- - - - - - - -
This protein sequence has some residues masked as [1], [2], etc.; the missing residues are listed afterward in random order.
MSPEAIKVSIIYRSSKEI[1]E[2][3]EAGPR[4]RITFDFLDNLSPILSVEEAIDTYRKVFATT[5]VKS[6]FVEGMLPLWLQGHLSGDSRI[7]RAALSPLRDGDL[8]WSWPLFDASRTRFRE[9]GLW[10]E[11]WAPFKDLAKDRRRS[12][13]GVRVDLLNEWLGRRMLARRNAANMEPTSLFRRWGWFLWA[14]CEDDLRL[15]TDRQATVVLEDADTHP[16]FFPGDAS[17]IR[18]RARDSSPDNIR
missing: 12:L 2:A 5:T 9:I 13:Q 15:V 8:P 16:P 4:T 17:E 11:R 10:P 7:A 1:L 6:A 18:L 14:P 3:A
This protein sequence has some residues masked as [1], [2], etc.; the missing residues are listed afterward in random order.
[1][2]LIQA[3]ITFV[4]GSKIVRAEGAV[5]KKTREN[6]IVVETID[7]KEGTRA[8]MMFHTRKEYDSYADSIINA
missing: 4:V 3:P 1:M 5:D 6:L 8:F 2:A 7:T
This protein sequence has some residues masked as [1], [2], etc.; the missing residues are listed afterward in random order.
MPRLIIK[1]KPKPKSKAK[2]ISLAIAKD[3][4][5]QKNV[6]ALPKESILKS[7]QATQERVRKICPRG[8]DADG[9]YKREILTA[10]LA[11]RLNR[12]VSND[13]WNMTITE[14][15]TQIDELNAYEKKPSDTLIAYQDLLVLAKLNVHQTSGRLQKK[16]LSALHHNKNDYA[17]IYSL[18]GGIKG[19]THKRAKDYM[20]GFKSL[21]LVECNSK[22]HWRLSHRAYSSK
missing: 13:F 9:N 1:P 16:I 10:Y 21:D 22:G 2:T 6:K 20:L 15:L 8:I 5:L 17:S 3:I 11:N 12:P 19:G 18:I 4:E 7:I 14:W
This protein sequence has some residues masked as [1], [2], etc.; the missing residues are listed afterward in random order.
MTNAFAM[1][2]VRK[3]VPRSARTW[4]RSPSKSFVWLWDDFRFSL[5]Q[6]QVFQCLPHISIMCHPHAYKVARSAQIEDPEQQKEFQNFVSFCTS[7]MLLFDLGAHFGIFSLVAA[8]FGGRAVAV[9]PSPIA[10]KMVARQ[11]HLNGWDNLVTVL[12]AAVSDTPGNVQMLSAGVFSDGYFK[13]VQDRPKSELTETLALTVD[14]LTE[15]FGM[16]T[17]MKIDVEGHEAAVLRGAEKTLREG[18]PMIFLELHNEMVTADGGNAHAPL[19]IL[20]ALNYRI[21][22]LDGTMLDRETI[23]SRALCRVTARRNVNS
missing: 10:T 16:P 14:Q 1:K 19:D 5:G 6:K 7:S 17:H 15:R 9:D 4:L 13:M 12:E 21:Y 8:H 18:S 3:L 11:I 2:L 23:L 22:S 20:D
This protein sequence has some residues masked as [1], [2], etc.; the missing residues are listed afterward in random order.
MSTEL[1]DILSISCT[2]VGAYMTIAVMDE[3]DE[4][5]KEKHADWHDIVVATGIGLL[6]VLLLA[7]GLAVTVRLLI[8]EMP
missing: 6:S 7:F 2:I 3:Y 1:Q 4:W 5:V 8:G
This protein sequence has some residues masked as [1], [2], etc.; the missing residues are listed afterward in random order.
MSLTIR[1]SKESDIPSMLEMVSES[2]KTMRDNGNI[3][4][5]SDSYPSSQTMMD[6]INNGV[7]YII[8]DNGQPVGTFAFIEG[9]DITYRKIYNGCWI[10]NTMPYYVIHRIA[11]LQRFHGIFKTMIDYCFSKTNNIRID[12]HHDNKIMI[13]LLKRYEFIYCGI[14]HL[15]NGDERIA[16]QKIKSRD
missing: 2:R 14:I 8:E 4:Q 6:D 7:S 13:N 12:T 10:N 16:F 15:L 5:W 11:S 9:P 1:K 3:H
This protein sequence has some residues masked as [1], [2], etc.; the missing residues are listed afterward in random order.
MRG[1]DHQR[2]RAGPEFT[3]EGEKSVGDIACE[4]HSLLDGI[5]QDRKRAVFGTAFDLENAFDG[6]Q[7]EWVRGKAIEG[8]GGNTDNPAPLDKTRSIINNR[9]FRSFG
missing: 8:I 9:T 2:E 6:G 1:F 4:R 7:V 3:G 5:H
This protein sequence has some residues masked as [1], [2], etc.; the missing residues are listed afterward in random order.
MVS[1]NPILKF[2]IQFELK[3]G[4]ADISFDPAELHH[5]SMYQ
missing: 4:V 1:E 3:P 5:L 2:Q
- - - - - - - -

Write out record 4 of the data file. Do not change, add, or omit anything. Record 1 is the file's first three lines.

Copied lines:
This protein sequence has some residues masked as [1], [2], etc.; the missing residues are listed afterward in random order.
MTNAFAM[1][2]VRK[3]VPRSARTW[4]RSPSKSFVWLWDDFRFSL[5]Q[6]QVFQCLPHISIMCHPHAYKVARSAQIEDPEQQKEFQNFVSFCTS[7]MLLFDLGAHFGIFSLVAA[8]FGGRAVAV[9]PSPIA[10]KMVARQ[11]HLNGWDNLVTVL[12]AAVSDTPGNVQMLSAGVFSDGYFK[13]VQDRPKSELTETLALTVD[14]LTE[15]FGM[16]T[17]MKIDVEGHEAAVLRGAEKTLREG[18]PMIFLELHNEMVTADGGNAHAPL[19]IL[20]ALNYRI[21][22]LDGTMLDRETI[23]SRALCRVTARRNVNS
missing: 10:T 16:P 14:Q 1:K 19:D 5:G 6:K 7:S 17:H 15:R 9:D 4:L 13:M 12:E 21:Y 8:H 18:S 3:L 11:I 2:L 23:L 22:S 20:D